Peace Delegation to South Waziristan; U.S. Ambassador to Pakistan States He Can’t Vouch for U.S. Casualty Numbers: “I Probably Just Got in Big Trouble”
The Independent is reporting: “Imran Khan and a group of human-rights activists have vowed to press ahead with a march into Pakistan’s remote tribal area to highlight the civilian cost of the American drone missile program.
“The cricketer-turned-politician said he would hold the government of President Asif Ali Zardari responsible if anything happened to those taking part. Mr. Khan is tomorrow due to lead a convoy of vehicles into the tribal areas, culminating in a rally in South Waziristan on Sunday night. He is to be accompanied by human-rights campaigners from the U.S. and Pakistan. In recent days, government officials had tried to warn the politician off, suggesting it might not be safe for the large contingent, despite an apparent statement from the Taliban that it would not target the activists.
“Last night, campaigners said it was essential they pushed ahead with the plan. Speaking from Islamabad, Medea Benjamin, the co-founder of the U.S.-based Code Pink campaign group, said people were prepared to risk danger to show solidarity with the people of the tribal areas. ‘We came here to show the people of Pakistan that there are Americans who are totally opposed to the drones and that we will try to put pressure on our government to stop this,’ she said. ‘And we are prepared to risk our lives to do this.'”
The following are in Pakistan and on the peace delegation:
ROBERT NAIMAN, [in Pakistan, 9 hours ahead of U.S. ET] [email], also in the U.S. via Megan Iorio [email]
Policy director of Just Foreign Policy, Naiman just wrote the piece “Americans Press U.S. Ambassador for End to Drone Strikes in Pakistan, and the Ambassador Responds,” which states: “On Wednesday, as a member of a U.S. peace delegation to Pakistan organized by Code Pink, I delivered a petition from more than 3,000 Americans to Acting U.S. Ambassador to Pakistan Richard Hoagland calling for an end to the CIA drone strike policy in Pakistan.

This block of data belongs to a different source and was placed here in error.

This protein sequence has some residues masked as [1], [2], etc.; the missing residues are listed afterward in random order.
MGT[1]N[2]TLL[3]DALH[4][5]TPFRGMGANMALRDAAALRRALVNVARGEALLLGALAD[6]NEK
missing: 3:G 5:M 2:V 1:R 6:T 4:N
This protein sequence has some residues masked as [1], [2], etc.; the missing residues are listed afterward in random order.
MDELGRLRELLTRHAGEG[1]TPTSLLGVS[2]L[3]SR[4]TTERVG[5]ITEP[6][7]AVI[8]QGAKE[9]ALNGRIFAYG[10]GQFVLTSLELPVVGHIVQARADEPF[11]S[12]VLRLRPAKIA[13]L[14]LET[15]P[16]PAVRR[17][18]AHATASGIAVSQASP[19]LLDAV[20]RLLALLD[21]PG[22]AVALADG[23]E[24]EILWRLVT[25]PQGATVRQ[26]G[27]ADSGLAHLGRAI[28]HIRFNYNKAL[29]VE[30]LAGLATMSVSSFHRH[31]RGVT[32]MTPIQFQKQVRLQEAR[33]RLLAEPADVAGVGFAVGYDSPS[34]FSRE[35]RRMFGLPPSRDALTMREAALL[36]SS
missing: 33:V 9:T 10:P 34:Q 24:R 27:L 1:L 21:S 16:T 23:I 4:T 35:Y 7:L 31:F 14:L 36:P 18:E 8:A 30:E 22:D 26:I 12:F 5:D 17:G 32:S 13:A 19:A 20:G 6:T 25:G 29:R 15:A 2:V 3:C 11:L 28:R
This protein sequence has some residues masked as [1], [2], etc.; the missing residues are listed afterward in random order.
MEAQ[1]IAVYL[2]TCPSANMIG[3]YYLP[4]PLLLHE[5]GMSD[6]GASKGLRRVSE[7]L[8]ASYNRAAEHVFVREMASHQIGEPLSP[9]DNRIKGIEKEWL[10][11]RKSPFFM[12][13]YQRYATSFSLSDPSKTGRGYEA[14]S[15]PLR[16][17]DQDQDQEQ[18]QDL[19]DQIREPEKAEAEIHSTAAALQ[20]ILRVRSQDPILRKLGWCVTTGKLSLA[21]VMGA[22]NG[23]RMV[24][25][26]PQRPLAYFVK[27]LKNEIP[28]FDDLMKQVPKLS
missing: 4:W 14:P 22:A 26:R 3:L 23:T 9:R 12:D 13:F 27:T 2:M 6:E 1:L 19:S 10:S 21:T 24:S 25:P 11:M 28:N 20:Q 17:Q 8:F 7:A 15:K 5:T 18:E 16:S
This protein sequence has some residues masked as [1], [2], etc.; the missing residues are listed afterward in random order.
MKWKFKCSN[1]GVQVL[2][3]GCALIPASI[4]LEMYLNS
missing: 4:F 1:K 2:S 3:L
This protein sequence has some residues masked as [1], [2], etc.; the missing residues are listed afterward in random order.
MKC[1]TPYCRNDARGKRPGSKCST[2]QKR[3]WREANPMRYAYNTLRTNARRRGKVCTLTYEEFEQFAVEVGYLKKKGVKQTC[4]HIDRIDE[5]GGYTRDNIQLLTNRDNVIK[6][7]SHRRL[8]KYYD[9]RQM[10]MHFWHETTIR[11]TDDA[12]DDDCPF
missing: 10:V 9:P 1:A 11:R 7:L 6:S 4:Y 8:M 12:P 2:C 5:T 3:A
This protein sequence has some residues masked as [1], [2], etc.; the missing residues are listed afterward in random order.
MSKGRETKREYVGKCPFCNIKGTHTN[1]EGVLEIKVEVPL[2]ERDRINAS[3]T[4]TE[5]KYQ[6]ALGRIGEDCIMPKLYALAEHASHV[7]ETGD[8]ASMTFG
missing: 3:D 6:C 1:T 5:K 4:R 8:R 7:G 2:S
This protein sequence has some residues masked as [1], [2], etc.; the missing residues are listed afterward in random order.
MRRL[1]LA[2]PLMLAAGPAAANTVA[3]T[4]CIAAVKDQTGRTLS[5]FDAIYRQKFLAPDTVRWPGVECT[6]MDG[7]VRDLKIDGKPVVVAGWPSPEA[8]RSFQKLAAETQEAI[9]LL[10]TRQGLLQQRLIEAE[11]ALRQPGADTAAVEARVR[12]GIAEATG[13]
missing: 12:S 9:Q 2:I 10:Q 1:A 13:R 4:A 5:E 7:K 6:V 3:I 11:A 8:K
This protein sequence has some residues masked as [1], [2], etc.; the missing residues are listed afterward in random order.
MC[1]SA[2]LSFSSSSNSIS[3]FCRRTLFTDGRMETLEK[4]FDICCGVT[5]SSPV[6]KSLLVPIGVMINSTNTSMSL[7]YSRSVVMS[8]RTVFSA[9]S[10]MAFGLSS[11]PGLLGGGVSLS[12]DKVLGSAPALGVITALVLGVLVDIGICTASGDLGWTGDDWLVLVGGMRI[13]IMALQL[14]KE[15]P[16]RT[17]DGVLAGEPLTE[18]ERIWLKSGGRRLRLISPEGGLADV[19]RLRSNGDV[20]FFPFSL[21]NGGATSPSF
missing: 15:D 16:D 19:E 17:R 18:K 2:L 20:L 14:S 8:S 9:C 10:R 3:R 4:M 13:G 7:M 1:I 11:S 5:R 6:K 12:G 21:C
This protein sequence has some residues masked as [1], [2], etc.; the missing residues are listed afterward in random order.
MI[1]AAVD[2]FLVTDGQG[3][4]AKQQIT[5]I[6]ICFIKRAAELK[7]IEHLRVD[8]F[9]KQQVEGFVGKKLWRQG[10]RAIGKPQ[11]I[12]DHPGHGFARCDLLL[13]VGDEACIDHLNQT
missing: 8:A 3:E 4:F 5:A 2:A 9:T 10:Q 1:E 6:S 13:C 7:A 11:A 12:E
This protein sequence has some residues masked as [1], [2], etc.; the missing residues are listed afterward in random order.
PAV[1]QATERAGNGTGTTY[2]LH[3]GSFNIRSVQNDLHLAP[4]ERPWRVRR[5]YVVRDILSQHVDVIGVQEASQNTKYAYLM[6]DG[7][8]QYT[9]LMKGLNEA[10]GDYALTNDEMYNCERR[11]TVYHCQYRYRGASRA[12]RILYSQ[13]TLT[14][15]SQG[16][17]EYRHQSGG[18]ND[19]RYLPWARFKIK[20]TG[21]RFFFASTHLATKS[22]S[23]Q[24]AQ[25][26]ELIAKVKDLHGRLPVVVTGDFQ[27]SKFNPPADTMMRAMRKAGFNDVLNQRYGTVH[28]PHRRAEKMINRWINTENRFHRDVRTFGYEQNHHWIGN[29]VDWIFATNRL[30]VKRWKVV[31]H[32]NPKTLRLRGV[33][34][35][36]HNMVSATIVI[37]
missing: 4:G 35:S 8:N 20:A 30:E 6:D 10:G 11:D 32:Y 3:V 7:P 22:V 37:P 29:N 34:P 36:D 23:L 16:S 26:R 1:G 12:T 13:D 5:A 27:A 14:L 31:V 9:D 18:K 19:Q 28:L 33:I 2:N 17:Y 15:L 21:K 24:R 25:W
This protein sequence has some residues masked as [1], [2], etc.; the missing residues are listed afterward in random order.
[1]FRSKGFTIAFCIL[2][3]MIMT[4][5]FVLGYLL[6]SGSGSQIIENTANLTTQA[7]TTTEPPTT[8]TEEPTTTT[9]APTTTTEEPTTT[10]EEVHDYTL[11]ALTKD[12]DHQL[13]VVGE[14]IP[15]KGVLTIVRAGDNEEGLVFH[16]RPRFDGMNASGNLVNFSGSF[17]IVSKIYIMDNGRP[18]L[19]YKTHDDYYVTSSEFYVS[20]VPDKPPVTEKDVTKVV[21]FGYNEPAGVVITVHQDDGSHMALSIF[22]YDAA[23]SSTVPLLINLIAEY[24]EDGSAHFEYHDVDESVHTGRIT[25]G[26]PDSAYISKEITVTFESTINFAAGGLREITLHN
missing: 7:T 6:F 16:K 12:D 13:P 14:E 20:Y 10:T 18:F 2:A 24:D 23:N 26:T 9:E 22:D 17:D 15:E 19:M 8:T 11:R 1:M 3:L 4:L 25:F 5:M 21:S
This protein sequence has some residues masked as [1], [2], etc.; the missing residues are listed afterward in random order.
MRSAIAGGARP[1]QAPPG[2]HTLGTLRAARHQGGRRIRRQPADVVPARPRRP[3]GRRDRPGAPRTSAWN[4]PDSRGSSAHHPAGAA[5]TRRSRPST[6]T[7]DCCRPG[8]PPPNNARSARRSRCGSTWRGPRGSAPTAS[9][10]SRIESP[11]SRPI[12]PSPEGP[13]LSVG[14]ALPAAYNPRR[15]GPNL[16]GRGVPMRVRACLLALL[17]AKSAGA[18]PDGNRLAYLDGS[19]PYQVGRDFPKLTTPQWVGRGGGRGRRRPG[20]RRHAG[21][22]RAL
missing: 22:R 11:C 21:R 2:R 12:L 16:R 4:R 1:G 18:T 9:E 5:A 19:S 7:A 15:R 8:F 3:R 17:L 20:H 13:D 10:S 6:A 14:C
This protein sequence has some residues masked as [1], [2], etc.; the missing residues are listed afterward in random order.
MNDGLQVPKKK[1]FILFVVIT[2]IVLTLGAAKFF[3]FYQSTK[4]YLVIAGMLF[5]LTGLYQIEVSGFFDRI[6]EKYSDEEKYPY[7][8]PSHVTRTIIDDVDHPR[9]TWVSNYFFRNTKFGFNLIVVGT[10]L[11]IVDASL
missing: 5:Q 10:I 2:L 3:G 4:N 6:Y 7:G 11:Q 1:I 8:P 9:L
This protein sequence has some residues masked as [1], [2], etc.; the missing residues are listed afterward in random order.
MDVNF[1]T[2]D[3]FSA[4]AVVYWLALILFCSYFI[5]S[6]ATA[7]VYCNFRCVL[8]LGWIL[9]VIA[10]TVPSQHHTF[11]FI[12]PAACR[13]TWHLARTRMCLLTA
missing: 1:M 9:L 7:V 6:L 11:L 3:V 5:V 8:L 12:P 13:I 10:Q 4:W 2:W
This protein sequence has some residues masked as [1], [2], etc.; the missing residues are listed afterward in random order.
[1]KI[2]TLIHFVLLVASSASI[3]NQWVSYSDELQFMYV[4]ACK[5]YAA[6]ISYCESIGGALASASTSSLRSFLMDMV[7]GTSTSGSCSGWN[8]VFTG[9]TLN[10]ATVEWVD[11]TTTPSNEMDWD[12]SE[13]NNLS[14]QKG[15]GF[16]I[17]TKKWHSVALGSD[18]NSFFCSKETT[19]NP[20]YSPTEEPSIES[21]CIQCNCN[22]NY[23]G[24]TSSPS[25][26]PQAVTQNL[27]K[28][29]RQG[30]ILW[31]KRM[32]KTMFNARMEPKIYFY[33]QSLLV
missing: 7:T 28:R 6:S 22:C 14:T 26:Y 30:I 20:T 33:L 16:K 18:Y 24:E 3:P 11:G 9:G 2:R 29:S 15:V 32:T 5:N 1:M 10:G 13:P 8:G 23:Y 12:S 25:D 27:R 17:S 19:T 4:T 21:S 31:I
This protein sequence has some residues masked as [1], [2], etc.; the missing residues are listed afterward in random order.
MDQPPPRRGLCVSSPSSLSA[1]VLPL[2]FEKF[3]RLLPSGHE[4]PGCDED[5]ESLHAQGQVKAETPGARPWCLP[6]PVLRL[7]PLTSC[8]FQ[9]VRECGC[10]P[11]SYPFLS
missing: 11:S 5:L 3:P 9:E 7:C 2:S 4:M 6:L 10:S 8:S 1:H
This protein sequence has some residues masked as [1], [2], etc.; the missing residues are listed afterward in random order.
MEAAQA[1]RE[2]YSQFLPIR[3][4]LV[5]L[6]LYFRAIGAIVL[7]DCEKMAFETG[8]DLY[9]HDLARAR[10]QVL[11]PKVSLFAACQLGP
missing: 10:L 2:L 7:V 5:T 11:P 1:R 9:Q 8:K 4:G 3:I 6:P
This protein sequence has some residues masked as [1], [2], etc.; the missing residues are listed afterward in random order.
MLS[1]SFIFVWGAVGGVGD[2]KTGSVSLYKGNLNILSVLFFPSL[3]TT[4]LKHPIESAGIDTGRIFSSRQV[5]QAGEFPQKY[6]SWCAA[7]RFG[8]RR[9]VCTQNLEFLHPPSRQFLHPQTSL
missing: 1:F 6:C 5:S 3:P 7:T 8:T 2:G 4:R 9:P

“I also delivered a letter from Alice Walker, Noam Chomsky, Naomi Wolf, Oliver Stone, Danny Glover, Jody Williams, Tom Hayden, Patch Adams, Glenn Greenwald, Juan Cole and other prominent Americans, including former U.S. government officials, calling for an end to the drone strikes. The letter concludes: ‘We demand an immediate moratorium on the drone strikes. We demand that U.S. policy in Pakistan be brought into compliance with U.S. and international law, that the U.S. government come clean about civilian casualties, that civilian victims and their families be compensated, and that “signature” drone strikes and attacks on civilian rescuers be permanently abandoned, in Pakistan and everywhere else.’
“In our meeting, I particularly pressed Ambassador Hoagland on reports of U.S. drone attacks on civilian rescuers. Ambassador Hoagland responded in more specific detail to some of the concerns that I and others raised than has been typical for U.S. officials in the past, who have usually either 1) refused to talk publicly and on the record about the U.S. drone strike program because it is ‘classified’ or 2) have defended the policy in vague and misleading terms without answering specific allegations. …
“The Bureau of Investigative Journalism has reported 474-884 civilians killed in U.S. drone strikes in Pakistan since 2004 out of 2,572-3,341 killed overall. That suggests that somewhere between a sixth and a third of the deaths have been civilian deaths. Is that ‘exceedingly rare’? Meanwhile, a recent Stanford/NYU report says that only 2 percent of drone strike deaths have been ‘high-level’ targets. This suggests that somewhere between 7 and 15 times as many civilians have been killed as ‘high level’ targets, and that while killing civilians has been common, it is the killing of ‘high level’ targets that has been ‘exceedingly rare.'”
In the the meeting, Ambassador Hoagland stated: “I looked at the numbers today, before I came here and I saw a number of civilian casualties officially, U.S. government, classified information. Since July 2008, it is in the two figures. I can’t vouch for you that that’s accurate — in any way. So I can’t talk about numbers. … I probably just got in big trouble for what I just said.” See video.